1967: Spy TV star debates a conservative icon

Robert Vaughn, right, with Richardo Montalban in the first-season Man From U.N.C.L.E. episode, The Dove Affair

July 8 is the 50th anniversary of when Robert Vaughn, the star of The Man From U.N.C.L.E., debated William F. Buckley Jr. about the Vietnam war on the program Firing Line.

Buckley, the founder and publisher of National Review, took on debate partners over more than 30 years on Firing Line.

Firing Line’s format was polite but intense. In 1967, the Vietnam War was raging and it was an intense time.

Vaughn was one of the most prominent actors who opposed the war.

Vaughn, decades later, in an interview for the Archive of American Television, described his preparation for the debate.

The actor said he “spent a month in a monastery reading everything Buckley had ever written in his life, including term papers at Yale. So I walked in as the young challenger against the old champ.”

The Firing Line taping occurred during a day off during filming of the fourth-season U.N.C.L.E. episode The Thrush Roulette Affair (July 5-7 and 10-12, according to Jon Heitland’s The Man From U.N.C.L.E. book).

The Hoover Institution, a conservative think thank has posted the Buckley Vaughn encounter. It lasts more than 48 minutes. It’s considerably more polite than a debate, a year later, between Buckley and author Gore Vidal on ABC.

You can view the Buckley-Vaughn video below. There’s a judge, C. Dickerman Williams.

At the end, Williams says, “We’ve had a conflict between a hawk and a dove…Whose feathers were the more ruffled? The hawk’s or the dove’s? I must leave that to you to decide, As chairman, I can’t make a decision myself, I regret to say.”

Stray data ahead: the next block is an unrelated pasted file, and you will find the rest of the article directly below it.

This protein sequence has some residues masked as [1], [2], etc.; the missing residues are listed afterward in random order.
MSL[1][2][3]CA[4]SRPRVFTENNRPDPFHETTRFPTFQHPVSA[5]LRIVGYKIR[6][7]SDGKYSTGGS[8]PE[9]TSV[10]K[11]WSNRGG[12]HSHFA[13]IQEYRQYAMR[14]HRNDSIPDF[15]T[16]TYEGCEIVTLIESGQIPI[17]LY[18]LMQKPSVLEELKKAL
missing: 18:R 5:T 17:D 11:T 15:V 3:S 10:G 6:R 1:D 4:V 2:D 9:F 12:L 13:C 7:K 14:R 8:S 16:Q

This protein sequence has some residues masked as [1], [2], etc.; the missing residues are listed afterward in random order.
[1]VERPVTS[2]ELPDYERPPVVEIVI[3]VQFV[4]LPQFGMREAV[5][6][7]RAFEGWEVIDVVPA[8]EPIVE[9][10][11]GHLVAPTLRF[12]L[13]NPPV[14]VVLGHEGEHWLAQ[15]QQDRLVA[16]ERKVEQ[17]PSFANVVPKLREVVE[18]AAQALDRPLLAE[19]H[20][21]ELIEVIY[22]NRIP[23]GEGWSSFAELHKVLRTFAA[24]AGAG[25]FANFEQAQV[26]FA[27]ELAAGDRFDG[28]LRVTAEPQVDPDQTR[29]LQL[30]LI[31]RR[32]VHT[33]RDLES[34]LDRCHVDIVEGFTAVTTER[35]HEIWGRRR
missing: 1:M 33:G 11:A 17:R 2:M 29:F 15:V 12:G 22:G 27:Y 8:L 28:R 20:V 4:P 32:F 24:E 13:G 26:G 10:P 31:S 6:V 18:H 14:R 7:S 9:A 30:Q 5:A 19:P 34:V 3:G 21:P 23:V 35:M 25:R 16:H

(Corrected to remove reference to PBS. Firing Line wasn’t shown on PBS until the early 1970s.)


8 Responses

  1. I would have thought Walter Chalmers would have been a hawk myself. Oh wait, wrong entertainment …

  2. Firing Line aired on WOR-TV broadcast out of New York City from 1966-1967 and it was syndicated to local stations during this time. There was no PBS until 1970. Firing Line moved to PBS in 1971

  3. Buckley is quite dismissive of Vaughn in his opening comments but he got more than he bargained for. He got more than he bargained for with Gore Vidal too, come to think about it.

  4. I watched the debate. Vaughn could be a bit erudite at times (intentionally so) but genuinely moral. Buckley was an informed, intimidating character. Who poked through Vaughn’s position, to rattle him. But was neutralized by Vaughn’s charming aplomb, just as he used in his famous roles. Buckley discovered Vaughn was indeed “a student of minutia” who held his position elegantly. And Buckley couldn’t resist a pointed jab about the MFU; in fact the only one getting under Vaughn’s skin. Read Vaughn’s autobiography; which explains much about his public persona. A very accomplished professional, particularly grounded, in spite of a world of make-believe distractions.

  5. @sgspires68: Thanks. Corrected to remove PBS reference.

  6. Enjoyable debate. Why can’t we have these types of intelligent discussion in the present day?

  7. Similar vein (the art of polite public debate) same actor (Robert Vaughn) different occasion was “The Cavett Show” episode June 8, 1968. Noteworthy because it was an impromptu get together among popular political and social analysts exchanging viewpoints in reaction to the assassination of Robert Kennedy. Of course Mr. Vaughn received a PHd in Communications.

    Particularly noteworthy, was that the discussion occurred not more than 24 hours AFTER the tragedy! And considering that Mr. Vaughn was a personal friend of Robert Kennedy. The amount of emotional poise, civil debate and philosophical gentility expressed, was outstanding. I did a “Spotlight” article highlighting the event at this link: https://disqus.com/home/discussion/channel-finbot/spotlight_on_a_tv_series/

    Many compliments can be attributed to Mr. Vaughn, and among them, that he was ever focused and articulate.

    Thank you for running the article (again)

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